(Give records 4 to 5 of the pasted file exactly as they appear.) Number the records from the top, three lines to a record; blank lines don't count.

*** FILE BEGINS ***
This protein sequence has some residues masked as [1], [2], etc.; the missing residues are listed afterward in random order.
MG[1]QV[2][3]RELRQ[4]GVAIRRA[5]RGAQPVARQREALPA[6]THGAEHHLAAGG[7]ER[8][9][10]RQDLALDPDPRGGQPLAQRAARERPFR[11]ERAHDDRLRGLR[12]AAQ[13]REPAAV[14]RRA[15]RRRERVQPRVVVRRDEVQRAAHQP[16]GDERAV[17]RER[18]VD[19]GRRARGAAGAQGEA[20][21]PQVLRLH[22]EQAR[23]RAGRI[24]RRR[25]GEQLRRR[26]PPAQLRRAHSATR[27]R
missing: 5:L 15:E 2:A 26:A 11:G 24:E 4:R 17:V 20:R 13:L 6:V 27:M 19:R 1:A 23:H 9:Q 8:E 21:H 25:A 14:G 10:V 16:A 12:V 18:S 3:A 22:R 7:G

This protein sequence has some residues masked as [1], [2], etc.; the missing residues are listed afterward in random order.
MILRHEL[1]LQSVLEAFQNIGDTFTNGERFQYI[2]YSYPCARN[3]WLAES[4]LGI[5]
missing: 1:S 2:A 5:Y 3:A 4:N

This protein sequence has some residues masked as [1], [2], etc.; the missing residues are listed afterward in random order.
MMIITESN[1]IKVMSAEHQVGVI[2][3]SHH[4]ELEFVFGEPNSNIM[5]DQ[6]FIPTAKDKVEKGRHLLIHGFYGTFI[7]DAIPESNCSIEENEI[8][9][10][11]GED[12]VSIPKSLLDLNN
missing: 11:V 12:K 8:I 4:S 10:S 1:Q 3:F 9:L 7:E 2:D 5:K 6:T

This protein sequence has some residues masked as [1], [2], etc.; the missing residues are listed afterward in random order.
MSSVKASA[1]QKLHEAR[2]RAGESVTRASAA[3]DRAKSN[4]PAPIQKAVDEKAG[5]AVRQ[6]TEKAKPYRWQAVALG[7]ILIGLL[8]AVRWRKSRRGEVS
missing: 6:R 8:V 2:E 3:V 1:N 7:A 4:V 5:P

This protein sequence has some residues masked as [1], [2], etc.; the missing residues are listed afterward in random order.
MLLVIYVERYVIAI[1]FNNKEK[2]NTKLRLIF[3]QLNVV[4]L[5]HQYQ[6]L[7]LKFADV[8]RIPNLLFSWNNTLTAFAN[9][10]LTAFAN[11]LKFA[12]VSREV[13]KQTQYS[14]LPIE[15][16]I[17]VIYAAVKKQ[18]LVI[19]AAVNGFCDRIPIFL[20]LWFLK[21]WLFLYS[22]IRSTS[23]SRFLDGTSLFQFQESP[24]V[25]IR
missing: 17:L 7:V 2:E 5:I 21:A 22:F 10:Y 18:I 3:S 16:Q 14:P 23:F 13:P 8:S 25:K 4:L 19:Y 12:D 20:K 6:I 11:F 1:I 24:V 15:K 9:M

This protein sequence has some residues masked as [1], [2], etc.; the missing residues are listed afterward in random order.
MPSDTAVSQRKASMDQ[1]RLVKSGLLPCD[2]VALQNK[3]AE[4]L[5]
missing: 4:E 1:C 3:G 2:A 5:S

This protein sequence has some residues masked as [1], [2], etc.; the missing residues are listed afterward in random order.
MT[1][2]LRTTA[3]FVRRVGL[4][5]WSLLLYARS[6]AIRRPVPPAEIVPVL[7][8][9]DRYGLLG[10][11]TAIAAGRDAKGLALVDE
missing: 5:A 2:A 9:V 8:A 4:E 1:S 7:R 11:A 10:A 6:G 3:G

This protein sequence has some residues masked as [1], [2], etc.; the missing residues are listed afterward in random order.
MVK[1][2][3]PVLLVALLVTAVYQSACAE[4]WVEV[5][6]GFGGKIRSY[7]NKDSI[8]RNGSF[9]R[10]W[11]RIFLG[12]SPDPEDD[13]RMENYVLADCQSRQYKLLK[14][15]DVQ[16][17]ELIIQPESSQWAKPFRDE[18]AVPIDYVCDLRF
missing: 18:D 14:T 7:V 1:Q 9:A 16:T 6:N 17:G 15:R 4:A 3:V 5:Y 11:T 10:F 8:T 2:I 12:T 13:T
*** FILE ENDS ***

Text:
This protein sequence has some residues masked as [1], [2], etc.; the missing residues are listed afterward in random order.
MSSVKASA[1]QKLHEAR[2]RAGESVTRASAA[3]DRAKSN[4]PAPIQKAVDEKAG[5]AVRQ[6]TEKAKPYRWQAVALG[7]ILIGLL[8]AVRWRKSRRGEVS
missing: 6:R 8:V 2:E 3:V 1:N 7:A 4:V 5:P

This protein sequence has some residues masked as [1], [2], etc.; the missing residues are listed afterward in random order.
MLLVIYVERYVIAI[1]FNNKEK[2]NTKLRLIF[3]QLNVV[4]L[5]HQYQ[6]L[7]LKFADV[8]RIPNLLFSWNNTLTAFAN[9][10]LTAFAN[11]LKFA[12]VSREV[13]KQTQYS[14]LPIE[15][16]I[17]VIYAAVKKQ[18]LVI[19]AAVNGFCDRIPIFL[20]LWFLK[21]WLFLYS[22]IRSTS[23]SRFLDGTSLFQFQESP[24]V[25]IR
missing: 17:L 7:V 2:E 5:I 21:A 22:F 10:Y 18:I 3:S 16:Q 14:P 23:F 13:P 8:S 25:K 4:L 19:Y 12:D 20:K 6:I 11:F 1:I 24:V 15:K 9:M